Due to the complex nature of nursing, I have come to the conclusion that, as a teacher, I should motivate the students to “fend for themselves.” We all know the old adage stating that if you give a man a fish, he will eat for a day...teach a man to fish, and he will eat for a lifetime. We must teach the students to fish and seek the answers to nursing issues themselves. We are all motivated by different things (more money, more education, more independence, etc.). Regardless of the motivation, I believe that if people are able to realize their own worth and their abilities, and how those abilities can be put to good use, they will develop the INTERNAL motivation to work hard and learn all they can. I attempt to lead students toward internal motivation by providing instruction that helps them learn lessons from their mistakes, accentuate their accomplishments with positive reinforcement, and provide challenges for them to meet and overcome...thus developing their self-esteem.

Goals for students
Students need to learn how to think, analyze, and perform on their own, in a team, and as a leader. Success in nursing is never due to the sole contributions of an individual, but an amalgamation of many different people coming together for a single purpose...to improve the students’ ability to effectively function within the complex field of nursing. Students should consistently strive to better themselves and become better today than they were yesterday. Students should know how to critically think, analyze data, intervene, and evaluate the care provided to their patients.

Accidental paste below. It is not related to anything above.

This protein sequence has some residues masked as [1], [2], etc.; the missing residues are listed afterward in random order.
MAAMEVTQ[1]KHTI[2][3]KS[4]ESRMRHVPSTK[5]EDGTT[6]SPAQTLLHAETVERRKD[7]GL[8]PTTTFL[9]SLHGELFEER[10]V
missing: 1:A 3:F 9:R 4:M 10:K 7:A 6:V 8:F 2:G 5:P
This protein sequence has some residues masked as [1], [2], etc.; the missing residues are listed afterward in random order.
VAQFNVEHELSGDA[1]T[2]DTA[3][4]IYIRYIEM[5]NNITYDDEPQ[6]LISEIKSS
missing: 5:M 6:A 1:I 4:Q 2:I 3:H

Implementation of the philosophy
It’s not enough to stand in front of a learner and simply lecture the material in a passive form. Utilizing Keller’s ARCS Model of Motivational Design, I have discovered that I must seek to stimulate interest, establish relevance, instill confidence, and help the students derive satisfaction from the work they’re doing. If the student is not interested in the content or unable to see how the material is relevant to their work, he/she will not be motivated to learn it. Students must also develop confidence in their abilities and skills; otherwise, they will give up and doubt themselves at every turn. Finally, students must derive satisfaction from their work. If they fail to do this, they will eventually seek satisfaction in a different discipline.